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NO 95-96

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INFO   :::  Helsinki Charter - PAGE 2 > Helsinki Charter No. 95-96 > Text


Helsinki Charter No. 95-96

May - June 2006



By Stipe Sikavica

Even when the results of the referendum in Montenegro became official the orthodox Serbian nationalists found it hard to accept the truth that the "small Montenegrin boat" dared to leave the convoy of "Serbian lands". The question about the survival of this boat in the stormy ocean of cruel international relations, especially in view of the challenges of global and regional terrorism, concealed their concern that the army of the former state union was apparently being divided into Serbian and Montenegrin forces, although in the past two years, it actually already operated on two tracks.

Anyway, Belgrade's militarily strategists of a strong patriotic provenance not only lament the predicament of Montenegrin defense, but also believe that Serbia's defense has become more vulnerable due to the "crumbling of the Serbian ethnic space", Serbia's "loss of access to the sea" (which, they say, has long been designed by "world-wide anti-Serbian schemists") and, finally, also the fact that the Serbian army will no longer have a navy. They judge that the Montenegrin army - envisaged by military experts in Podgorica to become a fully professional force of about a thousand men in but a few years - will be a negligible security factor, which is why the strategists of Milosevic's "war victories" say Serbia must fend for itself, i.e. rely on its own army.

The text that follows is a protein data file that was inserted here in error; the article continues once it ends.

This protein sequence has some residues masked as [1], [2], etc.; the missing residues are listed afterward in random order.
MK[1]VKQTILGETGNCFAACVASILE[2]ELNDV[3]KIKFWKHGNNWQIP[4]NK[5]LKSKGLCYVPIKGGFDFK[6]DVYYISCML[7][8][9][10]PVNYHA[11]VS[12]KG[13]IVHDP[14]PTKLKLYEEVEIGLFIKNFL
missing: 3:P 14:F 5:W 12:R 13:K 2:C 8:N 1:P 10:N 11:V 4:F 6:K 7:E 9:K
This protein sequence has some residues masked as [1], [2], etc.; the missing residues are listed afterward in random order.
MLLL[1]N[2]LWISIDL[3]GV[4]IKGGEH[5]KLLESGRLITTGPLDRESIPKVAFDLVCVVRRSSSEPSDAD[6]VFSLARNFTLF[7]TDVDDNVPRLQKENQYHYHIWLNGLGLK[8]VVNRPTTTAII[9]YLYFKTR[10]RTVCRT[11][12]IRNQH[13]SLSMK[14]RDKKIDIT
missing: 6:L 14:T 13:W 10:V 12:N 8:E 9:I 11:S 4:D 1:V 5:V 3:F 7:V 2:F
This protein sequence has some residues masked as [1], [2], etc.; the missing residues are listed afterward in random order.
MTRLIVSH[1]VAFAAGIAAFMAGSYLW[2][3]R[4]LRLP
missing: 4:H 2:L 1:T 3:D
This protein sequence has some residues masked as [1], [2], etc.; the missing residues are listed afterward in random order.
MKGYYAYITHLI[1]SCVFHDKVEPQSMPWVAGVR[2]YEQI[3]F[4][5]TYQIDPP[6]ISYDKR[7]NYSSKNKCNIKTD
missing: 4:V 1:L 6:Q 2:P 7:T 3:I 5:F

But this army is not (and cannot be) what the members of the patriotic block would like it to be. They see the Serbian Army as a patriotic, rather than professional force, based on general military obligation, thus including conscripts, and think that its technical inferiority compared with the armies of the developed countries would be compensated by the number of troops. (There is nothing new in this idea, since this was also the model for the army of the former state union offered by the "Serbian patriots".) That is precisely why conservative Serbia has long placed the reforms of the Army of Serbia and Montenegro into the context of a "deliberate breakup of our army and defense", an operation which is, naturally, "externally managed".

One of the nationalist champions from the ranks of retired Serbian generals Milen Simic, towards the end of last year wrote in the Belgrade tabloid "Svedok" (Witness): "The American and British generals and officers, invited by their self-proclaimed friends, worked on the defense system and army reforms to bring them into a situation when we can only say that the Serbs were divested of the power to defend their territories." He then proceeds to make a capital conclusion: "Thus, the adulation of the minions from the MoD and 'reform oriented' generals and officers playing up to the American military bureaucracy produced disastrous consequences for the defense capacity of the Serbian nation because it (adulation - S.S.) was proclaimed a subservient value to be continuously cherished..."